Port Townsend is a town that lives in the past and present. The early town leaders had hopes of creating Port Townsend to be the premier city in Western Washington. But when the railroad chose Seattle over Port Townsend their dreams ended. Today Port Townsend has as many long past resident’s still being heard and seen as it does it living residents. Maybe they are still waiting for the railroad or just don’t want to leave. Whatever the reason, their presence can still be felt everywhere.
This beautifully restored Victorian hotel is in the heart of the historic community of Port Townsend, WA. A former brothel with most rooms named after former working girls including the Madame Maries suite #4 and Miss Kittys room, room #3. Each room is uniquely decorated in a Victorian theme and furnished with antiques and collectibles.
The Palace Hotel occupies the Captain Tibbals Building. This classic three-story brick building was constructed in 1889 for $28,000 by Henry L. Tibbals, a retired sea captain. Built in the Richardson Romanesque style, the building's arched windows appear to extend for two stories through the use of twin columns that bracket each window bay on the building's façade.
The first floor of the Captain Tibbals Building originally housed a billiard parlor and saloon known as the Townsend Tavern, while the upper two floors provided furnished rooms for rent. In the early 1900s, The Call newspaper operated out of the building. Over the years, the building has housed an Egyptian theater, the Northern Pacific offices, a grocery store, a state liquor store, a florist shop, and several restaurants.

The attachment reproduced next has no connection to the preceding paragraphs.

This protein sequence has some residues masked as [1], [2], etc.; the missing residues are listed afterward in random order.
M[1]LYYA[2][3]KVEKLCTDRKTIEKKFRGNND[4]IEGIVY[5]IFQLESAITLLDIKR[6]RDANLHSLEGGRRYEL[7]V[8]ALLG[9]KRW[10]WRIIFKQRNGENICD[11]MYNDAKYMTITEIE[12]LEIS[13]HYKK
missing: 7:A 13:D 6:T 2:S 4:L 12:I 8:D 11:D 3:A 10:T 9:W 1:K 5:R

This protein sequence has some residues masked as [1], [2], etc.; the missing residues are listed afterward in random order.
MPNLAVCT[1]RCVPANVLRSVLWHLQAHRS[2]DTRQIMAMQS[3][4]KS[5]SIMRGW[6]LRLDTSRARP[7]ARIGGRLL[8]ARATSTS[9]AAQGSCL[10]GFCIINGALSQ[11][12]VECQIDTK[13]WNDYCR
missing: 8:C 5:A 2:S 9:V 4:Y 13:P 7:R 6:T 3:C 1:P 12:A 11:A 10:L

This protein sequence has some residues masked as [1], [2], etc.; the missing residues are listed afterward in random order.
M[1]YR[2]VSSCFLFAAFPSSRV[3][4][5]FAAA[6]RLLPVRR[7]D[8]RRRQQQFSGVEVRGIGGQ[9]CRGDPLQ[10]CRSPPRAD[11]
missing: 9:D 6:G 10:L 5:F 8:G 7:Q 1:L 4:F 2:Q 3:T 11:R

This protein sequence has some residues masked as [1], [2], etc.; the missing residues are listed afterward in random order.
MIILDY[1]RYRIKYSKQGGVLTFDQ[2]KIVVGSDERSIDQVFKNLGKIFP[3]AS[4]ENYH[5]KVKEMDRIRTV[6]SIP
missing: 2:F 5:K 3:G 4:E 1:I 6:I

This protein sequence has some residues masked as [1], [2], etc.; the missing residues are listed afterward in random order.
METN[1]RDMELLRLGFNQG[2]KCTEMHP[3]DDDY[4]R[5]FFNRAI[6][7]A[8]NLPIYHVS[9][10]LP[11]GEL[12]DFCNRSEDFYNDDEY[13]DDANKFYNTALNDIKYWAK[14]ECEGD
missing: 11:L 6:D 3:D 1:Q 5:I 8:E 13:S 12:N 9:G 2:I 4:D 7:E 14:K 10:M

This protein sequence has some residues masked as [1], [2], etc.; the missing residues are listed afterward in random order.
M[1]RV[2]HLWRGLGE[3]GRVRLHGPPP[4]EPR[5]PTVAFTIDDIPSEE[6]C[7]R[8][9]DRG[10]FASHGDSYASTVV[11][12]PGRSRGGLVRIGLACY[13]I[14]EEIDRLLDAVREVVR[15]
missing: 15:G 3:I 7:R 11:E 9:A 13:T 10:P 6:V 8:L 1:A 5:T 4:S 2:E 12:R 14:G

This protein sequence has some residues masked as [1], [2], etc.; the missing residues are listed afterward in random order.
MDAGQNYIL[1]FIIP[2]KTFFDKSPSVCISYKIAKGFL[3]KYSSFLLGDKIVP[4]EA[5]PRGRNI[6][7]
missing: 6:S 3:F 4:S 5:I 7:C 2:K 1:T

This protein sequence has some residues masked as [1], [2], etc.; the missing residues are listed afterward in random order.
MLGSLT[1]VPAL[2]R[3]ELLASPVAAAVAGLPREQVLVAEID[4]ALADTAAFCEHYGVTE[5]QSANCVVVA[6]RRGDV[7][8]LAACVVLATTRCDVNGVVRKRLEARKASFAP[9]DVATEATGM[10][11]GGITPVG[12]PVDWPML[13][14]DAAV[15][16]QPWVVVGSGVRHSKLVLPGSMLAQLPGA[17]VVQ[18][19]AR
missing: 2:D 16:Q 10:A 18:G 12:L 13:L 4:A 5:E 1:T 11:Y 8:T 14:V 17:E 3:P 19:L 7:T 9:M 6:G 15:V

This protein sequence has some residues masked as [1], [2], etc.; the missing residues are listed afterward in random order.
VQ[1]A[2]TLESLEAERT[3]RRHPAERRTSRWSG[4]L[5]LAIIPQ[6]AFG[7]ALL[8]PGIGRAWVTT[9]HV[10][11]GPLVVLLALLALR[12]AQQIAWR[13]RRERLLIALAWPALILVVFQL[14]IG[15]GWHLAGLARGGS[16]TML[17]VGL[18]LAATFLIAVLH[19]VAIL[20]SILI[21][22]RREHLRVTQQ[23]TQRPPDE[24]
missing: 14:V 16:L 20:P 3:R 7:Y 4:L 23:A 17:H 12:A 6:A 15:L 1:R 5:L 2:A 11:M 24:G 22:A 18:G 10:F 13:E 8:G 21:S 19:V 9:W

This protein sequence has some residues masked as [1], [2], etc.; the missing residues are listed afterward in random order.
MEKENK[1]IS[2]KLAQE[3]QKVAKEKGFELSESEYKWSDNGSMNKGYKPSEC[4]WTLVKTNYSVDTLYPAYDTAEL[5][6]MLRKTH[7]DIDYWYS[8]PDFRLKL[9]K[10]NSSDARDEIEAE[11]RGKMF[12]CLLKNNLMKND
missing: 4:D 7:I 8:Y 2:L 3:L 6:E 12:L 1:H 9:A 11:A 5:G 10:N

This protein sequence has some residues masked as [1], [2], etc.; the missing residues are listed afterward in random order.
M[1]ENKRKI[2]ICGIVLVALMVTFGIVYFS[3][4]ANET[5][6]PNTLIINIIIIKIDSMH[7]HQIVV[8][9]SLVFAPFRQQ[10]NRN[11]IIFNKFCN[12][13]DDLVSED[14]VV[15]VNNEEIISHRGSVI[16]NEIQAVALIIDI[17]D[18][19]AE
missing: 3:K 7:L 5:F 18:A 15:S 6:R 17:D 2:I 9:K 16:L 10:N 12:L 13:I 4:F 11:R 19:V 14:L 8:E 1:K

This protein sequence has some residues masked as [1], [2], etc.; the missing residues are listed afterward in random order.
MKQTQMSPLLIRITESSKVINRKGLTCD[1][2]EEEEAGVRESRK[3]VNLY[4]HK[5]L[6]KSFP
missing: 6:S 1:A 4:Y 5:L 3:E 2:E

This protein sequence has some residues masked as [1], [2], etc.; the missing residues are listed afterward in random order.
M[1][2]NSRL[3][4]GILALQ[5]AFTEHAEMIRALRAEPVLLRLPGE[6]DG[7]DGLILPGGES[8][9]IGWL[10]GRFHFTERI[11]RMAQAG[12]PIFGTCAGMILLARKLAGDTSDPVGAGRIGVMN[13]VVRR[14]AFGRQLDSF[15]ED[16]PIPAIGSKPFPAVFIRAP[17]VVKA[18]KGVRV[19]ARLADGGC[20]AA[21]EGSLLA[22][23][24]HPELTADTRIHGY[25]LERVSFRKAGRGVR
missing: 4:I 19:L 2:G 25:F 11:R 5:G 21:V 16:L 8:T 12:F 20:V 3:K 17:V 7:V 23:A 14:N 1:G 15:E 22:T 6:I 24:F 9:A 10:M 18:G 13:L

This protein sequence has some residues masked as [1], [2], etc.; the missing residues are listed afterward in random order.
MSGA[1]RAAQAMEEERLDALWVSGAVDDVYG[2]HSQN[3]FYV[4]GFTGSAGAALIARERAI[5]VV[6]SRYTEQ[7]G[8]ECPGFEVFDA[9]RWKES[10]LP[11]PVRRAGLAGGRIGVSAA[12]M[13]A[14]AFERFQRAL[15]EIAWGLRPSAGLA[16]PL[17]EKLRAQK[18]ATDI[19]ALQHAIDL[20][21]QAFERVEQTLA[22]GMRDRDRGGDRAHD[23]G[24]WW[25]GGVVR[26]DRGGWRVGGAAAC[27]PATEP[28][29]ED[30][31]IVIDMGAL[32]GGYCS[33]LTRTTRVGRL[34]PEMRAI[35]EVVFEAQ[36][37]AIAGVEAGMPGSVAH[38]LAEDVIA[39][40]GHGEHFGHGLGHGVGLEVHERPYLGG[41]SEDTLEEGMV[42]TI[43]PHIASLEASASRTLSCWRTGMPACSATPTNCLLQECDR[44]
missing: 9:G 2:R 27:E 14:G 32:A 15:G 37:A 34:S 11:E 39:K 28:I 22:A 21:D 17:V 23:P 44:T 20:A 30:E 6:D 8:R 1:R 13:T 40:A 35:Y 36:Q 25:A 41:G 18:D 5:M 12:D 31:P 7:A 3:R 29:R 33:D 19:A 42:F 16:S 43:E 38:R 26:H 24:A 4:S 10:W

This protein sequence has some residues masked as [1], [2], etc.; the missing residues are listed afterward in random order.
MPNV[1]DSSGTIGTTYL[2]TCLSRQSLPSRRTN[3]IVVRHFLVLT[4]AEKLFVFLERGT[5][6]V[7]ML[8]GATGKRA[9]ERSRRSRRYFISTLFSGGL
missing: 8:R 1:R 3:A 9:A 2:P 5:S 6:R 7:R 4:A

From 1925 to 1933, the upper two floors of the building were known as the Palace Hotel, affectionately nicknamed "the Palace of Sweets" as they were operated as a brothel and hotel. During this time, the Madame of the house, Marie, occupied the corner suite on the second floor. Her room was richly decorated with plush red wallpaper and deep green woodwork, much as it is today. It had the only fireplace in the building, but it lacked a private bath as there was only one on each of the upper floors. On the third floor there were four, small interior rooms which were lighted from the large stairwell skylight, but had no outside windows. While this type of interior room was quiet common in the building of this era, in the Palace Hotel they served as "cribs" for the "girls".
Following an early morning raid by the sheriff in the mid ~1930's, the brothel was eventually closed and Marie and the "girls" soon left town. Such is the colorful past of this beautiful building.